Hi you all!
I've got a problem when trying to analyze some biological data in my PhD. Let's say that I'm interested in performing an analysis using observed values of a random variable (O), whose distribution is unknown, and their expected values (E) using a model like:
Ei = k1 * exp ( - k2 · xi )
Where k1 and k2 are known constants, Ei is the expected value of the variable in an observation i, and xi is the value of a variable in the observation i, that I also can calculate.
What I would like to do here is:
1) to calculate how likely is the data (O) given this model (E), that is: p(O|E). So I wonder if non-parametric likelihood (NPMLE) is what I have to try here. In that case, what would be a good start point? I know nothing about NPMLE.
I guess that, if it is possible to obtain a likelihood function from here, calculating an expression for maximize likelihood for a parameter is more or less straight forward.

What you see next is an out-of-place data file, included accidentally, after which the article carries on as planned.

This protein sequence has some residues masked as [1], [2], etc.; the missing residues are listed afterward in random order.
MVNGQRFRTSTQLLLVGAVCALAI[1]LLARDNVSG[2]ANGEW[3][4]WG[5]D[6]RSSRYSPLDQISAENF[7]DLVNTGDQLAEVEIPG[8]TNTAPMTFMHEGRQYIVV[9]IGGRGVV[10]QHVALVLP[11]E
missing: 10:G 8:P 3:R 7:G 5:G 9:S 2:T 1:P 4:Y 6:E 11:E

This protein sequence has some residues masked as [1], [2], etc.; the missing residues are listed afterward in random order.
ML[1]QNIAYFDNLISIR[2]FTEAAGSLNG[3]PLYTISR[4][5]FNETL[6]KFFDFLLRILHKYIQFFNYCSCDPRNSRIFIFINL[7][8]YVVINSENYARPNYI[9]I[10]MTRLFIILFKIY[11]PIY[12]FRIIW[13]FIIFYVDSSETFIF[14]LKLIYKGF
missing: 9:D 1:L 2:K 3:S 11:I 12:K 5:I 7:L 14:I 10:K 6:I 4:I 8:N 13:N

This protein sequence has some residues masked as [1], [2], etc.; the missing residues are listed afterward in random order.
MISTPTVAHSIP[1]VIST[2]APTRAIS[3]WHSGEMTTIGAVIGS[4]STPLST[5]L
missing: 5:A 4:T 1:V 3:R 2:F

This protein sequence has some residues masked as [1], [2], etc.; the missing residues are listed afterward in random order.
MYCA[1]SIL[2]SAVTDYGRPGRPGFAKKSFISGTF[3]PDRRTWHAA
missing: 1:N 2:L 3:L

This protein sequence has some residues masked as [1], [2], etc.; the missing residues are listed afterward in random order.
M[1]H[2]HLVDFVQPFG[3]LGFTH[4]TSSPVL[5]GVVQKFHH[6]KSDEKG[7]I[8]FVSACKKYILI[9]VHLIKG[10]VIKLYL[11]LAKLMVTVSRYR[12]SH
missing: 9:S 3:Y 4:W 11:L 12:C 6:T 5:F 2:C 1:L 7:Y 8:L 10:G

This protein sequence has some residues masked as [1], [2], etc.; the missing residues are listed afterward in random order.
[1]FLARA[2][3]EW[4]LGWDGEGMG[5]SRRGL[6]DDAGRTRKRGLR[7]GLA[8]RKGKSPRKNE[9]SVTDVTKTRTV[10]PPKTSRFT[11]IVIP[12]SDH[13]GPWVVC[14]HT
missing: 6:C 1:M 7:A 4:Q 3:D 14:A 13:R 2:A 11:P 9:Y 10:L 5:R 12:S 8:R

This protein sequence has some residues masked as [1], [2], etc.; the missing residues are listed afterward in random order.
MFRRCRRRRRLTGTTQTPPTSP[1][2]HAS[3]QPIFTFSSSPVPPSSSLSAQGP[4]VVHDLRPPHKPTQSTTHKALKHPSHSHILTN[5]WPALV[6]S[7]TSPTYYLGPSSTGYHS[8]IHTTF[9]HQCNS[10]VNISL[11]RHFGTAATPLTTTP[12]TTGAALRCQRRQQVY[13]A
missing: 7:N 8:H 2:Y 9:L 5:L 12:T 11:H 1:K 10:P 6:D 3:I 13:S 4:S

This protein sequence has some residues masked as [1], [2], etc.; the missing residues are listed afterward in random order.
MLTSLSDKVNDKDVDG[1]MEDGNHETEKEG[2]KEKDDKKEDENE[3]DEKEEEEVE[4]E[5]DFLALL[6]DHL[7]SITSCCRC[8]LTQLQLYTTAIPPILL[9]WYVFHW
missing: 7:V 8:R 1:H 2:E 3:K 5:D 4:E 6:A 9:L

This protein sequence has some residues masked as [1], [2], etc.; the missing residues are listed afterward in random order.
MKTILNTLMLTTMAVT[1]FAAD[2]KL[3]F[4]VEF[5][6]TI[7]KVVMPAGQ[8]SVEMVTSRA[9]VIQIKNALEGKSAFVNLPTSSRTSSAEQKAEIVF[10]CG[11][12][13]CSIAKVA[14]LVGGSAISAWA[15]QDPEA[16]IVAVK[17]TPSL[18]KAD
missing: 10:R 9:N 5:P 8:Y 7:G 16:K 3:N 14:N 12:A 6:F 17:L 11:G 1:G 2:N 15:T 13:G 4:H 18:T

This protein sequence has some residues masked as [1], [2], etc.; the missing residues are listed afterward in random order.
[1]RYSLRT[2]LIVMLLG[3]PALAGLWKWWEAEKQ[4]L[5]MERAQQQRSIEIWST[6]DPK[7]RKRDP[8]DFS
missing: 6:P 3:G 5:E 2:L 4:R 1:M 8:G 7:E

2) Once done 1) and, since variable x depends also in another variable y, given two different scenarios, E1 (x1,y1) and E2 (x2,y2), it would be possible to calculate a p-value in order to evaluate differences in E1 and E2?
I would like to add some extra information about the analysis and variable I'm working with:
* There is no complete independence between observations. For example, observation i=1 can be independent of i=2, but i=1 and i=3 can be highly dependent. So some test like Pearson's chi squared test should be avoid to solve this task.
* Regression can be done, since log(Ei) = log(k1) - k2*x1, but I'm looking for an additional analysis that does not need log transformation.
Last edited by EuGENE; 09-29-2015 at 08:59 AM.
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